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    How to Choose an Infertility Clinic


    Madsen says that any doctor can hang out a shingle that says "Infertility Specialist," but patients should check the fine print for the words "reproductive endocrinologist."

    Then it's time to schedule a consultation, and, to a certain extent, let instinct take over.

    "Infertility treatment is very different than getting treated for a stomachache by an internist. You need to feel like you're part of a team," Madsen says. "You've got to feel comfortable with that staff and physician, that you are cared about. If, for some reason, the pit of your stomach is saying, 'This is not the right place for me,' it's probably not."

    You'd also better make sure there actually is a team, Madsen says: "Does the program have support? A psychologist on staff, a social worker, support groups. It will certainly help the couple survive this."

    Another consideration is making sure the clinic is open seven days a week, because, as Madsen puts it, "a woman's ovulation waits for no man." It's important to select a clinic that's convenient to reach, as infertility treatment requires sometimes-daily office visits.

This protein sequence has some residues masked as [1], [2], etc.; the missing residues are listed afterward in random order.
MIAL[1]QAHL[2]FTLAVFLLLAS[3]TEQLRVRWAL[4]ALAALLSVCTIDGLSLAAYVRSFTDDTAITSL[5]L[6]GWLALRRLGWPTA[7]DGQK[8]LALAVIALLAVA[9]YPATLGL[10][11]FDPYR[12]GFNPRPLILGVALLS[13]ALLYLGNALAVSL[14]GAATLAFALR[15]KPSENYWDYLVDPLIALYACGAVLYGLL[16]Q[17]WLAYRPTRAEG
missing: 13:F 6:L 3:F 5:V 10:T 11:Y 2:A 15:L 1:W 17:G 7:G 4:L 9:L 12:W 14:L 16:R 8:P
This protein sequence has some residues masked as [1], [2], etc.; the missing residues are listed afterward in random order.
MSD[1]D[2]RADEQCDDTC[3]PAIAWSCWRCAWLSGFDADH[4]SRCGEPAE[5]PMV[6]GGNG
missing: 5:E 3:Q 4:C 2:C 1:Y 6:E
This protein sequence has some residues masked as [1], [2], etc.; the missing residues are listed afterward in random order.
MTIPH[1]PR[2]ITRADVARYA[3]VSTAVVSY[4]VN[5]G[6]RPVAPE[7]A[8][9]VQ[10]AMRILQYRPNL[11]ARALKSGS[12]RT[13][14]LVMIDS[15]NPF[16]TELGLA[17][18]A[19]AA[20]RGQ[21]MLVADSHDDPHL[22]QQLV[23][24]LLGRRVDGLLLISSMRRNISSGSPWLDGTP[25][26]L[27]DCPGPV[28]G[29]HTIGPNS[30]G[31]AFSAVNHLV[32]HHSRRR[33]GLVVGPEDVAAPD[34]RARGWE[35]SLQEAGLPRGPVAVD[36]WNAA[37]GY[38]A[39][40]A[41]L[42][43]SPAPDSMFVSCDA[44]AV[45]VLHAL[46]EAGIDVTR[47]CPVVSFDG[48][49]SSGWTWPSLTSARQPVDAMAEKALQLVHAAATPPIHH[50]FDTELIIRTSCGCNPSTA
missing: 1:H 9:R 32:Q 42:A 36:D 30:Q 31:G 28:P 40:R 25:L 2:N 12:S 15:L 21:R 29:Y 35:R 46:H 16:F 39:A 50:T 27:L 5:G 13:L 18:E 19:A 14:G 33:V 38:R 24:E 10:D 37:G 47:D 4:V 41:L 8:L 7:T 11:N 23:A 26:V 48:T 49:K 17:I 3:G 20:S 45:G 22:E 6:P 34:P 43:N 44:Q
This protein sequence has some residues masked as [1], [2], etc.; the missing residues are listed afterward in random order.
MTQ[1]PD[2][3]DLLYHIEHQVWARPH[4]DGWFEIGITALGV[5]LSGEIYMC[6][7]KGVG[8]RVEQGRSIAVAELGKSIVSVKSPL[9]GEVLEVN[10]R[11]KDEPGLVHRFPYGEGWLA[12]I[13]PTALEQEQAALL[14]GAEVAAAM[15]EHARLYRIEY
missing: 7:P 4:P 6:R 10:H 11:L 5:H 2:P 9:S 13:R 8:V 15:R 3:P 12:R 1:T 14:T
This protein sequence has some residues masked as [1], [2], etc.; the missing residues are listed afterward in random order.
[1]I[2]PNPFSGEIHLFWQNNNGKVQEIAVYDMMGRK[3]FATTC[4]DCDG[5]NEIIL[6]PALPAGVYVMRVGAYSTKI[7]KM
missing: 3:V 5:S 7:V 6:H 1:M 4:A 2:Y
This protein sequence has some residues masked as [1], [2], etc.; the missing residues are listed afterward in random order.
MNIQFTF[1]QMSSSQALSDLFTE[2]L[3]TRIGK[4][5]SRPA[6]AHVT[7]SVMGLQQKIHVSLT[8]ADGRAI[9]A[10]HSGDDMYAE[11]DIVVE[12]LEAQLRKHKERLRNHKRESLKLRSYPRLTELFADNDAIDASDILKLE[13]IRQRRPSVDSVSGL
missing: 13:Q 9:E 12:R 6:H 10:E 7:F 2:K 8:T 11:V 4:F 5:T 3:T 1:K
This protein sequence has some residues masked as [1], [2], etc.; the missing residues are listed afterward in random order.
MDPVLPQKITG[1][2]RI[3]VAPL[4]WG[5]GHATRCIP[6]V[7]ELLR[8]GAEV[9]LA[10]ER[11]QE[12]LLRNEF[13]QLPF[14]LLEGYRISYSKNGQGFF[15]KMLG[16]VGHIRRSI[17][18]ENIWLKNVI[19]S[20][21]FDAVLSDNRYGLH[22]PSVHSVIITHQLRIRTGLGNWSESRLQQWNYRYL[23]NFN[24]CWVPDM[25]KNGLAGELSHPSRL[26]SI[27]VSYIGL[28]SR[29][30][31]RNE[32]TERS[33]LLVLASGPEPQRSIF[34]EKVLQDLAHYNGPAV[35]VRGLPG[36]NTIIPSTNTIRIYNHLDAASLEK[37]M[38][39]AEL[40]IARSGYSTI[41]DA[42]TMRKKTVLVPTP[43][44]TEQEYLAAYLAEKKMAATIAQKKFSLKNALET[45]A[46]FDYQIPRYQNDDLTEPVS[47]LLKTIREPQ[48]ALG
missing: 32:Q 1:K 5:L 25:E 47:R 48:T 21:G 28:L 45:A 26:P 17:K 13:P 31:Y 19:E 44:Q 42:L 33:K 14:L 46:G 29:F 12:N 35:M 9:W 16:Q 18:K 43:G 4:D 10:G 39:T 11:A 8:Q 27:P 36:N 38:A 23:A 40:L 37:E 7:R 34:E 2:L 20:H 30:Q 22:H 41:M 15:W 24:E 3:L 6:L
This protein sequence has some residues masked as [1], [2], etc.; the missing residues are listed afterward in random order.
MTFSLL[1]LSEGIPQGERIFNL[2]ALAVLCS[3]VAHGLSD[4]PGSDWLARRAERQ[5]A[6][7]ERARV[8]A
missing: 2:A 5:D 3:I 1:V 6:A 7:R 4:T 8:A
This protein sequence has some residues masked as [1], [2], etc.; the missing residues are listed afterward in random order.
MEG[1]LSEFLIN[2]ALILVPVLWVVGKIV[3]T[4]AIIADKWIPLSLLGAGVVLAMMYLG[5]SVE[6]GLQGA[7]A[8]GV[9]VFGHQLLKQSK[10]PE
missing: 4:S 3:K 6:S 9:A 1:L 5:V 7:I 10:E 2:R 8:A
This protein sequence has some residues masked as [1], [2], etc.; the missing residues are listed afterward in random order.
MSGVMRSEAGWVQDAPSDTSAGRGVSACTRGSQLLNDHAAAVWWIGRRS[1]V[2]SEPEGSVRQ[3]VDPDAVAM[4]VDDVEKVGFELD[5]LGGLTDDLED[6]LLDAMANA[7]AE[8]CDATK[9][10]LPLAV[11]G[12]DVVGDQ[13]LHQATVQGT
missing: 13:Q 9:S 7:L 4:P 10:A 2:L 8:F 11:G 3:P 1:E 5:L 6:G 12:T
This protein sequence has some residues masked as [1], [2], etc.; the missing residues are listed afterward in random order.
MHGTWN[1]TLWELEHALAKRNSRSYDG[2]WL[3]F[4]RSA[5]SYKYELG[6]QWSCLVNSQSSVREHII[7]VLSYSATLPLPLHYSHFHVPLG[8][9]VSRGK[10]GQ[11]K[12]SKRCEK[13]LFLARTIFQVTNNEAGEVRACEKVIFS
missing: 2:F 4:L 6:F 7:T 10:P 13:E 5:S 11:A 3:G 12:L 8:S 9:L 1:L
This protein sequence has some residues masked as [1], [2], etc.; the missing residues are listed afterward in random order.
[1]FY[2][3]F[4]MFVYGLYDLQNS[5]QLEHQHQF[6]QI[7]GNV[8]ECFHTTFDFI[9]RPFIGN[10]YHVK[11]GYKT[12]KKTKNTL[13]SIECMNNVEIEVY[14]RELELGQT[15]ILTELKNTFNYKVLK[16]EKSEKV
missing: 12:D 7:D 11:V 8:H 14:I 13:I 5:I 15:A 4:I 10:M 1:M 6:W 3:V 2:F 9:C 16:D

Assisted reproductive technology enabled Stephanie Plaut, 37, of Irvington, N.Y., to give birth to twins two years ago. She says it helps to know what kind of relationship you're looking for before settling on an infertility doctor.

    "I knew I was going to be very involved," she says. "I wanted to be able to get a straight and direct answer. So it meant for me having a doctor who was kind and caring, and one who was not going to get his back up if I had a question."

    She found one, but at points during her treatment it hardly mattered. "It really is a clinic. You have to be willing to accept the fact you're not always going to see that doctor. You're going to interact with other members of the staff."

    It took many interactions with the medical community before 39-year-old Ellen Bender found a successful infertility treatment. The New York lawyer saw two obstetrician/gynecologists and a reproductive specialist before getting the news that she harbored poor-quality eggs.

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